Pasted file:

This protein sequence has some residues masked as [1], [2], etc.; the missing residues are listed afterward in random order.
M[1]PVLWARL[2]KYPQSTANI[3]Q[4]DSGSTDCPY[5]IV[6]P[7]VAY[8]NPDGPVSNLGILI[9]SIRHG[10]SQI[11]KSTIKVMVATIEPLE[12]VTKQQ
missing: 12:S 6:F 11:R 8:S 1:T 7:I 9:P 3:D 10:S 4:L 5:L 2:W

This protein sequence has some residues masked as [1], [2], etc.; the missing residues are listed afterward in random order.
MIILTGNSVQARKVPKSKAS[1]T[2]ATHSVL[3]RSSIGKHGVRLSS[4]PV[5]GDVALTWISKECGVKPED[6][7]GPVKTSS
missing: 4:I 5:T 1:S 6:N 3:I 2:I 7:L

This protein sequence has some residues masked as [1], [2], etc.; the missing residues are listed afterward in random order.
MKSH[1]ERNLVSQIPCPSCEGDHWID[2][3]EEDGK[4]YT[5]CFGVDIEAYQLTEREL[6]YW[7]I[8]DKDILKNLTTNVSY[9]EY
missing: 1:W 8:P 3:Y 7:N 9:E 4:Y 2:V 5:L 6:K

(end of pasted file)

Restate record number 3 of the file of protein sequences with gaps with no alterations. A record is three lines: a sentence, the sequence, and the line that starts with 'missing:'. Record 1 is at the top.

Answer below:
This protein sequence has some residues masked as [1], [2], etc.; the missing residues are listed afterward in random order.
MKSH[1]ERNLVSQIPCPSCEGDHWID[2][3]EEDGK[4]YT[5]CFGVDIEAYQLTEREL[6]YW[7]I[8]DKDILKNLTTNVSY[9]EY
missing: 1:W 8:P 3:Y 7:N 9:E 4:Y 2:V 5:L 6:K